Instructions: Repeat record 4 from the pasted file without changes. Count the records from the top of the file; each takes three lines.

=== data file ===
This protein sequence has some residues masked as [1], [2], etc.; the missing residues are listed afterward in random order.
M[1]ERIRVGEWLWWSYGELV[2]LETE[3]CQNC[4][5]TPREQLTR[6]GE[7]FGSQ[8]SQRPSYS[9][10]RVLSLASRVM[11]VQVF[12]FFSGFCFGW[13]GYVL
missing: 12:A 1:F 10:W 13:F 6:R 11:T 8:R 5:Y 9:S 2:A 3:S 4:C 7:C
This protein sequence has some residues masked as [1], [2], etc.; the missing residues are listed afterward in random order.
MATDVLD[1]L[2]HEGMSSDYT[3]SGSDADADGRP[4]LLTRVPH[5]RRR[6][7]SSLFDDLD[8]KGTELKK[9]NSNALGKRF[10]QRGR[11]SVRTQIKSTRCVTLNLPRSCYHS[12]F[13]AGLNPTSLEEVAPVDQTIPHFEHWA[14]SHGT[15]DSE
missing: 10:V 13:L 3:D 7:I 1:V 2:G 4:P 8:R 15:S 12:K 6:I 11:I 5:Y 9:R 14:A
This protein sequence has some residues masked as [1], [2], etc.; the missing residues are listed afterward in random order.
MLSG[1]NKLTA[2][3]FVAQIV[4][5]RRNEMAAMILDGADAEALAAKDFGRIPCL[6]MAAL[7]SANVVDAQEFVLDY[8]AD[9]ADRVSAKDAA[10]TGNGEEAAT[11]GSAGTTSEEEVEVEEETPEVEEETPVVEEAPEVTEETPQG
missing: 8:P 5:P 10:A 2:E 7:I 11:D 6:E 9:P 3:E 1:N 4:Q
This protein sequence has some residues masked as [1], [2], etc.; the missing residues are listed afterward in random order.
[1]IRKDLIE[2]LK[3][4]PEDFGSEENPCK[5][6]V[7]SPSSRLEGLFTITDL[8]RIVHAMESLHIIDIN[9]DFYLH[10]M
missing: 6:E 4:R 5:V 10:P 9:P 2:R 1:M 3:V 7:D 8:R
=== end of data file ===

This protein sequence has some residues masked as [1], [2], etc.; the missing residues are listed afterward in random order.
[1]IRKDLIE[2]LK[3][4]PEDFGSEENPCK[5][6]V[7]SPSSRLEGLFTITDL[8]RIVHAMESLHIIDIN[9]DFYLH[10]M
missing: 6:E 4:R 5:V 10:P 9:P 2:R 1:M 3:V 7:D 8:R